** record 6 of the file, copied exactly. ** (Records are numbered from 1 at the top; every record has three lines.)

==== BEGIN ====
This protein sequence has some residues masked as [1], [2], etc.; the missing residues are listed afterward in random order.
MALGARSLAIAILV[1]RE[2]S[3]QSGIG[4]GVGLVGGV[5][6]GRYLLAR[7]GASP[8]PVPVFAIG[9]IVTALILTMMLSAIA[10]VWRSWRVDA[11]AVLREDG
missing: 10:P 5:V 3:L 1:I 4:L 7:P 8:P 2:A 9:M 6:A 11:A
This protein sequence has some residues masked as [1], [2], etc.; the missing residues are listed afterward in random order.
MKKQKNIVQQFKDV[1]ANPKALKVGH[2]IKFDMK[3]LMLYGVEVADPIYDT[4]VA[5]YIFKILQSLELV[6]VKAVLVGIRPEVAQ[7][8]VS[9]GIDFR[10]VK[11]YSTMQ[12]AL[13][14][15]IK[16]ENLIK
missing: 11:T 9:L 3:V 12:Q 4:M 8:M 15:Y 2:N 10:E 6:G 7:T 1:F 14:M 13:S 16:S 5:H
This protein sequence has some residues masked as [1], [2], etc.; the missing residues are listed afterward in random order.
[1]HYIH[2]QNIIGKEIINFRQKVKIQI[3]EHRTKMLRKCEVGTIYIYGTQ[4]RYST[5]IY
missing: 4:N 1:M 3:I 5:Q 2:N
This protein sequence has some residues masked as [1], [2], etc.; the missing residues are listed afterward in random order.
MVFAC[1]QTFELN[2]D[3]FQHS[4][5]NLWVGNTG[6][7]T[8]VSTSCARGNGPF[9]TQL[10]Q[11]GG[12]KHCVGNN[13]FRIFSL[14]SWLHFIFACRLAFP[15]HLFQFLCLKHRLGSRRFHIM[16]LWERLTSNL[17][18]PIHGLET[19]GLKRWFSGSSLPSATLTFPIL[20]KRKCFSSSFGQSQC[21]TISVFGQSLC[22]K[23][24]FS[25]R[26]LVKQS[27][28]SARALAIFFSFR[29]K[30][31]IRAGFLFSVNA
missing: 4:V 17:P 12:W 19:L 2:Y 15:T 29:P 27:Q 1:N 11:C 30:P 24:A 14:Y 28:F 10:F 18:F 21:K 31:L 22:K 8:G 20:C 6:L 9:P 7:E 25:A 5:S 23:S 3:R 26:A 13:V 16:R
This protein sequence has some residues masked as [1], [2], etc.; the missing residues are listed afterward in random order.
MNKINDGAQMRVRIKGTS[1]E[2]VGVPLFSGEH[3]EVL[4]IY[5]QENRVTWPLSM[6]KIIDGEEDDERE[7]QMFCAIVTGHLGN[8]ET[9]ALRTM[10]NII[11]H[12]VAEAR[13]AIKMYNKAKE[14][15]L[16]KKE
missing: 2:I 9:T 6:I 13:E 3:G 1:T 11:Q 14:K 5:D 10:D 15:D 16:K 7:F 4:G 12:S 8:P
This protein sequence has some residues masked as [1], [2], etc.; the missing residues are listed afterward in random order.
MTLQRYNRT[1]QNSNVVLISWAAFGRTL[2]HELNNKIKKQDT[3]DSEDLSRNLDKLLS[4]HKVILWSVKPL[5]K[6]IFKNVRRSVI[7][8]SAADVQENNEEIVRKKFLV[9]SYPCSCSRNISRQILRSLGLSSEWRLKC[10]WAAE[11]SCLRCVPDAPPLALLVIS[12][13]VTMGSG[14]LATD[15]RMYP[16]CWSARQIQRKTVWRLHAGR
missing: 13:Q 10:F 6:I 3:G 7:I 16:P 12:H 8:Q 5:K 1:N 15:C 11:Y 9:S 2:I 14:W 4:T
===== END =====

This protein sequence has some residues masked as [1], [2], etc.; the missing residues are listed afterward in random order.
MTLQRYNRT[1]QNSNVVLISWAAFGRTL[2]HELNNKIKKQDT[3]DSEDLSRNLDKLLS[4]HKVILWSVKPL[5]K[6]IFKNVRRSVI[7][8]SAADVQENNEEIVRKKFLV[9]SYPCSCSRNISRQILRSLGLSSEWRLKC[10]WAAE[11]SCLRCVPDAPPLALLVIS[12][13]VTMGSG[14]LATD[15]RMYP[16]CWSARQIQRKTVWRLHAGR
missing: 13:Q 10:F 6:I 3:G 7:I 16:P 12:H 8:Q 5:K 1:N 15:C 11:Y 9:S 2:I 14:W 4:T